Some designs retain a timeless quality to them, such as Princess Margaret’s 1960 dress. Some are a product of their time – such as Princess Anne’s 1973 Tudor style sleeves or Lady Diana’s Spencer’s meringue creation from 1981.  Some are classic, such as Grace Kelly’s. Many have set trends. Queen Victoria set the ultimate trend, which continues to this day, of choosing a white dress for her wedding. Prior to this, brides had not always worn white. Roman brides wore yellow. 16th and 17th pale green was a popular choice – because of their association with fertility. But most brides wore their best clothes, wearing the dress she could afford. Now, wearing anything other than a dress within the white range of color, especially for a royal bride would be inconceivable. Though it has happened, the Duchess of Windsor’s dress, by American designer Mainbocher was pale blue. Lady Alice Montagu Douglas Scott’s dress was of a deep ivory that it had a blush pink hue.

Princess Alexandra,
Princess of Wales
Queen Victoria wore white silk satin court dress for her wedding in 1840. Made by Mary Bettans it used materials of British manufacture. Using British materials and even British designers is a custom that continues to this day. In 1863, her daughter in law, Princess Alexandra of Denmark, was given a beautiful dress of Brussels lace by King Leopold of the Belgians as a wedding gift, but as it was not British, it was considered inappropriate to use as a wedding dress. Instead, a dress of English silk was made by Mrs James, a favored dressmaker in London.

Like Queen Victoria and Princess Alexandra, Princess May of Teck’s 1893 wedding dress also used materials of English manufacture and was made by an English dressmaker, Linton and Curtis. In 1923, Lady Elizabeth Bowes-Lyon’s ivory chiffon dress was made by Madame Handley Seymour, a court dressmaker to Queen Mary, who not only made her wedding dress but the dress she wore for her Coronation too.

Looking back at these gowns and the designers who made them it’s a shame that their names have been, in effect, lost to the sands of time. Royal Wedding dresses tended to be made by royal dressmakers who did not get the same attention as designers do today.

The next royal bride, Princess Marina of Denmark would choose Edward Molyneux, Known for his elegant silhouettes, he was a couturier to society and the stars. He was a perfect choice for Princess Marina who was known for her chic and poised style.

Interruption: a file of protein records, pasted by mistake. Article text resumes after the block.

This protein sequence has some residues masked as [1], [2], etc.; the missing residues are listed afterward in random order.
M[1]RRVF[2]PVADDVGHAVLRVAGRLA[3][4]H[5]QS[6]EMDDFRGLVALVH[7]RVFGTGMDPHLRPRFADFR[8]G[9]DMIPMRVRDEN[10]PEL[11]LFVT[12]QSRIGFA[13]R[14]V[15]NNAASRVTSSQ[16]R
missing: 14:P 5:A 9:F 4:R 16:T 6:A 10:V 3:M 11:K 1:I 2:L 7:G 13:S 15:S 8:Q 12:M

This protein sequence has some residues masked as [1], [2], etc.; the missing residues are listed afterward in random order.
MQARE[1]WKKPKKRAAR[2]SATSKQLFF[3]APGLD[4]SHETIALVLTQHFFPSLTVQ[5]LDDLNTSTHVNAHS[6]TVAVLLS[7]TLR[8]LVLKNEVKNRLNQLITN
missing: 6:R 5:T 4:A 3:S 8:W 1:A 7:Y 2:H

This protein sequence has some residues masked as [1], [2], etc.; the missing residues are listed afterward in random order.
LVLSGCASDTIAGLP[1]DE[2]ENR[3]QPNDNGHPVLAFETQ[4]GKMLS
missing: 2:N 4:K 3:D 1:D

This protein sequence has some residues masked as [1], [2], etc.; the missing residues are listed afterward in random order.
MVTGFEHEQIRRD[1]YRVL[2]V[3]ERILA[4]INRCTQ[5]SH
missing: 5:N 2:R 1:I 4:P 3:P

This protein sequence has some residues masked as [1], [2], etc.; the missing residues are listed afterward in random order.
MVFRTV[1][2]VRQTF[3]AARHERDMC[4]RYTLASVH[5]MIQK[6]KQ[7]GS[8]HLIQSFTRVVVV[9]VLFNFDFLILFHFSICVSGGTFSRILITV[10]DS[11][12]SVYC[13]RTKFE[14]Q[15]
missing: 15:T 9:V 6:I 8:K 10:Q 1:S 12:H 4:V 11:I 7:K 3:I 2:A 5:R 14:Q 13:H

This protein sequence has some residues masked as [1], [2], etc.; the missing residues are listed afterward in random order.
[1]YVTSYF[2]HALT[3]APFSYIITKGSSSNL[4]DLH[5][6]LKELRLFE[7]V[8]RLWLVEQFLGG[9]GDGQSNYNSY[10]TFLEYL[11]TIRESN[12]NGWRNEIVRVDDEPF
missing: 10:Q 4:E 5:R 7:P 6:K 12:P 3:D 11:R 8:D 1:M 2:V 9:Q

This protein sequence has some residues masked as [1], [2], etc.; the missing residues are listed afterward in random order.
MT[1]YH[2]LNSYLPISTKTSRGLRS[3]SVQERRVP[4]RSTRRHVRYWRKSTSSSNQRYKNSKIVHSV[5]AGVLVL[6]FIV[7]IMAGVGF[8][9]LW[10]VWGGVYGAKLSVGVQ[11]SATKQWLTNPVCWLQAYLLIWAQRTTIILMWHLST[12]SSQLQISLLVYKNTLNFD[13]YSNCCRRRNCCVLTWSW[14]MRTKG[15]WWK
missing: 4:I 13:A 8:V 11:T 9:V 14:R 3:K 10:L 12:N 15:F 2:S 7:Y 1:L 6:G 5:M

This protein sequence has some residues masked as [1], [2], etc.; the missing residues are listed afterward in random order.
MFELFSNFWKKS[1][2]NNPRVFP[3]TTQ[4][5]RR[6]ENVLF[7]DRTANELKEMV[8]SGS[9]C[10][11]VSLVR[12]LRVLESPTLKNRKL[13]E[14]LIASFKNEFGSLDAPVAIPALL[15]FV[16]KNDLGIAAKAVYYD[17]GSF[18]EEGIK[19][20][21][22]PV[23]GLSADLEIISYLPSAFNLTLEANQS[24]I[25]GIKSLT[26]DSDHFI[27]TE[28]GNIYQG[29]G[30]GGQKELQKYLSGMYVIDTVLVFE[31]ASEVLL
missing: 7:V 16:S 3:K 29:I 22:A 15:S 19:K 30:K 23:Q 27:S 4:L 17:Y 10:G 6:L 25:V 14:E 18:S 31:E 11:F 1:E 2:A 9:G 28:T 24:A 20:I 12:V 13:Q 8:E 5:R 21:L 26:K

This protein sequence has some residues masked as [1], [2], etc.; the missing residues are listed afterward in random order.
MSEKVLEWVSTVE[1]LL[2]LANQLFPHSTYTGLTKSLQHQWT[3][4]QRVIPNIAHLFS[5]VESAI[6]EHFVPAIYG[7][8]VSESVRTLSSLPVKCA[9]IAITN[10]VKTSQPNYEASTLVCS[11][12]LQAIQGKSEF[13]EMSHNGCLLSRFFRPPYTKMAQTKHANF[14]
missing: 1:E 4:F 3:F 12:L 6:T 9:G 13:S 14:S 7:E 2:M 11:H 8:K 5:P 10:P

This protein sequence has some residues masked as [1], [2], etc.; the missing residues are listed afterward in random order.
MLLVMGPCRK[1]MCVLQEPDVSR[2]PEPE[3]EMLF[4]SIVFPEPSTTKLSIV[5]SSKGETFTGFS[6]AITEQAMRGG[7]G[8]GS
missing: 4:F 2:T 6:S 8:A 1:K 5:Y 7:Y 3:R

Then there would be Norman Hartnell, a court dressmaker to the Queen Mother and to the Queen for many years. He was also well known for designing fashion costumes for films. He designed wedding dresses for Lady Alice Montagu Douglas Scott. Princess Elizabeth – the present Queen, whose dress was inspired by the image of Flora by Botticelli and had intricate embroidery. By contrast, his dress for Princess Margaret in 1960 was striking in its simplicity, as was Birgitte, Duchess of Gloucester’s dress in 1972. He also designed the present Queen’s coronation dress and robes.

Some lesser known designers have included John Cavanaugh, who started his career working for Molyneux, designed the wedding dresses of both Katharine Worsley, Duchess of Kent in 1961 and her sister in law, Princess Alexandra of Kent in 1963. In 1973 Princess Anne would choose a relatively unknown Maureen Baker, chief designer at the firm Susan Small to make her wedding gown. Maureen Baker was not a household name but had been making clothing for the princess for several years.

Out of all of the royal wedding dress designers, up until 1981, none were more famous or well known than David and Elizabeth Emanuel. And 3 decades later they remain famous. They too were relatively unknown, having only graduated from the Royal College of Art only four years before Lady Diana Spencer approached them to create her iconic wedding dress.  Beating out more established designers such as Hardy Amies, dressmaker to the Queen, and the front runner Bellville Sassoon.